Epidemiological studies indicate that higher bone mass is associated with moderate alcohol consumption in postmenopausal women. However, the underlying cellular mechanisms responsible for the putative beneficial effects of alcohol on bone are unknown. Excessive bone turnover, combined with an imbalance whereby bone resorption exceeds bone formation, is the principal cause of postmenopausal bone loss. This study investigated the hypothesis that moderate alcohol intake attenuates bone turnover after menopause.
Bone mineral density was determined by dual-energy x-ray absorptiometry in 40 healthy postmenopausal women (mean ± SE age, 56.3 ± 0.5 y) who consumed alcohol at 19 ± 1 g/day. Serum levels of the bone formation marker osteocalcin and the resorption marker C-terminal telopeptide (CTx) were measured by immunoassay at baseline (day 0) and after alcohol withdrawal for 14 days. Participants then consumed alcohol and were assayed on the following morning.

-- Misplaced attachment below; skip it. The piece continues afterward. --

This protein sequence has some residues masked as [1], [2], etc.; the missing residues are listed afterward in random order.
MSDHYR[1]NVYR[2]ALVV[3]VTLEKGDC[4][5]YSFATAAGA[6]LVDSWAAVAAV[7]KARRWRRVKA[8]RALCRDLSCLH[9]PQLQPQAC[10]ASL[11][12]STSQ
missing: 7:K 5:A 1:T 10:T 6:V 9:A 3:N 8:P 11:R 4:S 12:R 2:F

Bone mineral density at the trochanter and total hip were positively correlated to the level of alcohol consumption. Serum osteocalcin and CTx increased after abstinence (4.1 ± 1.6%, P = 0.01 and 5.8 ± 2.6%, P = 0.02 compared with baseline, respectively). Osteocalcin and CTx decreased after alcohol readministration, compared with the previous day (−3.4 ± 1.4%, P = 0.01 and −3.5 ± 2.1%, P = 0.05, respectively), to values that did not differ from baseline (P > 0.05).
Abstinence from alcohol results in increased markers of bone turnover, whereas resumption of alcohol reduces bone turnover markers. These results suggest a cellular mechanism for the increased bone density observed in postmenopausal moderate alcohol consumers. Specifically, the inhibitory effect of alcohol on bone turnover attenuates the detrimental skeletal consequences of excessive bone turnover associated with menopause.
From the 1Nutrition Division, 2Exercise Sciences Division, and 3Biostatistics Division, School of Biological and Population Health Sciences, Oregon State University, Corvallis, OR; and 4Maine Medical Center Research Institute, Scarborough, ME.
Received November 4, 2011; revised and accepted January 11, 2012.
Funding/support: This work was supported by National Institutes of Health grant AA011140 and by the John C. Erkkila, MD, Endowment for Health and Human Performance.
Financial disclosure/conflicts of interest: None reported.
Jill A. Marrone and Gianni F. Maddalozzo contributed equally to this work.
Address correspondence to: Urszula T. Iwaniec, PhD, 108 Milam Hall, Oregon State University, Corvallis, OR 97331. E-mail: firstname.lastname@example.org